How many Windows Phone 7 devices have been sold? Everyone wants to know, here’s the best guess so far
It’s no secret that Windows Phone 7’s launch was more of a “soft launch” given the shortages OEM’s were shipping in the first month of the platforms release. The shortages were rumoured before launch (and played down) and it was clear by the store stock around the world that getting a device was a difficult challenge. Some regions in USA the device was more obtainable.
December is seeing some of the stock start to rise which is a good thing. If you follow me on Twitter you probably know my escapades of last week’s attempt of getting a Samsung Focus device on the Rogers network. I won’t get into the details here, and likely will write another blog post about it however let’s just say it was not an easy mission. 4 stores later though I had success. Despite the first 3 having stock.
Analysts seem to be dying to get a grasp on the numbers. Luckily it’s not terribly difficult to get a good estimation. I’m about to show you how.
So how can we possibly figure out how many devices have been sold? Some simple math and investigation does the trick. Here’s the secret sauce. The big key here is Facebook. The worlds most popular mobile application helps us measure the statistics.
Facebook publishes it’s active user count based on an application identifier. Using some history on our side, we can derive the Facebook to device attachment rate. Using iOS statistics we can conclude a fairly good estimate of mobile device to Facebook attachment percentage which we can then apply to Windows Phone 7 to figure out the big question of how many.
Keep in mind this will not give us a highly accurate number, but it will give us a decent estimate. There are some caveats but we can use this to generally answer the question, is it 100? 1,000? 100,000? 500,000? 1,000,000?.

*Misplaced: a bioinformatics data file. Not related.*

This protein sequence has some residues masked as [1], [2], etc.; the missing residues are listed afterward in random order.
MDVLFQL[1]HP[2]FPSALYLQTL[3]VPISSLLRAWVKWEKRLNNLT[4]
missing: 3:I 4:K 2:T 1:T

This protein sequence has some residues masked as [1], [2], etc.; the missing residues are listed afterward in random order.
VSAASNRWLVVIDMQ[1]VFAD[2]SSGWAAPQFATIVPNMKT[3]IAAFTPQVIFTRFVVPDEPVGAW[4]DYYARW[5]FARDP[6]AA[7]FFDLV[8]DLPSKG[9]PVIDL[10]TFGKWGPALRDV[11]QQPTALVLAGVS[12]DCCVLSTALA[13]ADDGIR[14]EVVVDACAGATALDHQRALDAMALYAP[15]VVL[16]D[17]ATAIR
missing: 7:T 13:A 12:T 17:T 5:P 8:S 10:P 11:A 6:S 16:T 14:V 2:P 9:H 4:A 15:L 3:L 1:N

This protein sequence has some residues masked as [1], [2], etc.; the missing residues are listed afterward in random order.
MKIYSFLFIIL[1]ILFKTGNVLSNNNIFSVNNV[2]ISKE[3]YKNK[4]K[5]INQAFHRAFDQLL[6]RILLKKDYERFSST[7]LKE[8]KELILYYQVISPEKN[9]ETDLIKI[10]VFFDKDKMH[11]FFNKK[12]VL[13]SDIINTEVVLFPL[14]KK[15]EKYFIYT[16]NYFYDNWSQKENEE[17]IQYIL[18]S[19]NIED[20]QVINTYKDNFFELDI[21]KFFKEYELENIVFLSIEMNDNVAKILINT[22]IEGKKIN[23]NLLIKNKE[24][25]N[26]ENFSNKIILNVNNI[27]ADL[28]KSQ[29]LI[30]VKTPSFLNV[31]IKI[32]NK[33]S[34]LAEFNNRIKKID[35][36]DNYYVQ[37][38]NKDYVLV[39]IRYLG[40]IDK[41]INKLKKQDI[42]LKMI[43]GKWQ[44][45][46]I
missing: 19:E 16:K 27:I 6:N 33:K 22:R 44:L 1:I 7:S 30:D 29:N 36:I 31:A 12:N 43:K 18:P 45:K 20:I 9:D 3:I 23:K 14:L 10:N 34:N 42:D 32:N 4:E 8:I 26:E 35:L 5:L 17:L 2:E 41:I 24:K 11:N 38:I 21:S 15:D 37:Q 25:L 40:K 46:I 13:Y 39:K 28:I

Let’s get started.
As of September, Apple released that 120 million iOS devices have been sold to date. Facebook’s application stats indicate for iPhone (same app for iPod and iPad) that there are 54 million active Facebook users on iOS. That gives us a 45% Facebook to iOS attachment rate. The caveat at this point is unused iOS devices in that 120 million sold. Some users may have an iPod Touch or early iPhone they no longer use. Regardless of this margin of error, it likely doesn’t make our numbers far off enough to make this estimation useless.
54,335,876 / 120,000,000 * 100 = 45.27989%
This should be in the ballpark (not perfect) attachment rate for Windows Phone 7 as well. Keep in mind Windows Phone 7 has Facebook integration built in so the attachment rate may be higher. It also may be lower because the integration adds Facebook contacts to the devices contact list, some people may back out of that. In any case, it gives us a good place to get an educated guess.
Facebook indicates Windows Phone 7 has 185,087 active users, so this is our 45.27989%.
Originally my calculation resulted in a number of 286,366 devices however this is incorrect and thanks to Jesper for the correction in the comments. Here is the proper calculation:
185,087 / 0.4527989 = 408,762 Windows Phone 7 devices.
I stress again, this isn’t going to be a highly accurate number, however even if the margin of error is 50%, we can still conclude that under under 1 million devices have been sold.
Give or take a margin of error that number gives us a fairly decent educated guess based on known numbers.
So there you have it, approximately 408,762 Windows Phone 7 devices on the market at the time of publishing this blog post.
- Responsible benchmarking
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- Hello haywire
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- LevelDB was designed for mobile devices
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- Configuration is bad but what about operational flexibility?
- An alternative to Paxos, the RAFT consensus algorithm
- Version tolerance and accidental operation complexity
- Hardware configurations can introduce tight coupling and increase failure foot print
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